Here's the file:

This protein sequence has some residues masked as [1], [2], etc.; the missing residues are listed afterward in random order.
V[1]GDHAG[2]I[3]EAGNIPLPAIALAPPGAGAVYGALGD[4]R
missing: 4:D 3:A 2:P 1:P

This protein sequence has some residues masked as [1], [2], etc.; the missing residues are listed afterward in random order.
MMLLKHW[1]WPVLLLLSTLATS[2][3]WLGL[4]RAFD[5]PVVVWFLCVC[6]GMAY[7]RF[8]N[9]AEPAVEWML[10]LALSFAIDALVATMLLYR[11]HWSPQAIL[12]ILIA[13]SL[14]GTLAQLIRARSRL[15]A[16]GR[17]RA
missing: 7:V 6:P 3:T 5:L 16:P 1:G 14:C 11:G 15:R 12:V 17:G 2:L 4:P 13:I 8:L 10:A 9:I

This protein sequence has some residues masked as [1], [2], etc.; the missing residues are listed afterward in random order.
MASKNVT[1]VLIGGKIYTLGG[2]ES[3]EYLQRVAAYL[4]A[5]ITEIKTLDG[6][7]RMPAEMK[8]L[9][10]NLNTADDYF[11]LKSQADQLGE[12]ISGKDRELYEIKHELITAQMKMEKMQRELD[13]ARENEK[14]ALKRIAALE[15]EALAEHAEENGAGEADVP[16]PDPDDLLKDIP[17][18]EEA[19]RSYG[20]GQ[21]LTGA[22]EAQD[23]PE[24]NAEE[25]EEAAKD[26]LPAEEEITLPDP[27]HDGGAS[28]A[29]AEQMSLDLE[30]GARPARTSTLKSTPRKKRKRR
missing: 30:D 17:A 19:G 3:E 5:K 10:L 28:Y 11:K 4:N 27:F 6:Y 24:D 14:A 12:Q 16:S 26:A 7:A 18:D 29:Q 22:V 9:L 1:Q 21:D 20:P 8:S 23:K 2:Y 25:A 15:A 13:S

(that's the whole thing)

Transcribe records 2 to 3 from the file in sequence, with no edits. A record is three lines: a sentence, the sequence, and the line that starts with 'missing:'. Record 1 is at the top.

This protein sequence has some residues masked as [1], [2], etc.; the missing residues are listed afterward in random order.
MMLLKHW[1]WPVLLLLSTLATS[2][3]WLGL[4]RAFD[5]PVVVWFLCVC[6]GMAY[7]RF[8]N[9]AEPAVEWML[10]LALSFAIDALVATMLLYR[11]HWSPQAIL[12]ILIA[13]SL[14]GTLAQLIRARSRL[15]A[16]GR[17]RA
missing: 7:V 6:P 3:T 5:L 16:P 1:G 14:C 11:G 15:R 12:V 17:G 2:L 4:P 13:I 8:L 10:A 9:I

This protein sequence has some residues masked as [1], [2], etc.; the missing residues are listed afterward in random order.
MASKNVT[1]VLIGGKIYTLGG[2]ES[3]EYLQRVAAYL[4]A[5]ITEIKTLDG[6][7]RMPAEMK[8]L[9][10]NLNTADDYF[11]LKSQADQLGE[12]ISGKDRELYEIKHELITAQMKMEKMQRELD[13]ARENEK[14]ALKRIAALE[15]EALAEHAEENGAGEADVP[16]PDPDDLLKDIP[17][18]EEA[19]RSYG[20]GQ[21]LTGA[22]EAQD[23]PE[24]NAEE[25]EEAAKD[26]LPAEEEITLPDP[27]HDGGAS[28]A[29]AEQMSLDLE[30]GARPARTSTLKSTPRKKRKRR
missing: 30:D 17:A 19:G 3:E 5:K 10:L 28:Y 11:K 4:N 27:F 6:Y 24:D 14:A 12:Q 16:S 26:A 7:A 18:D 29:Q 22:V 9:L 1:Q 21:D 20:P 8:S 23:K 2:Y 25:A 15:A 13:S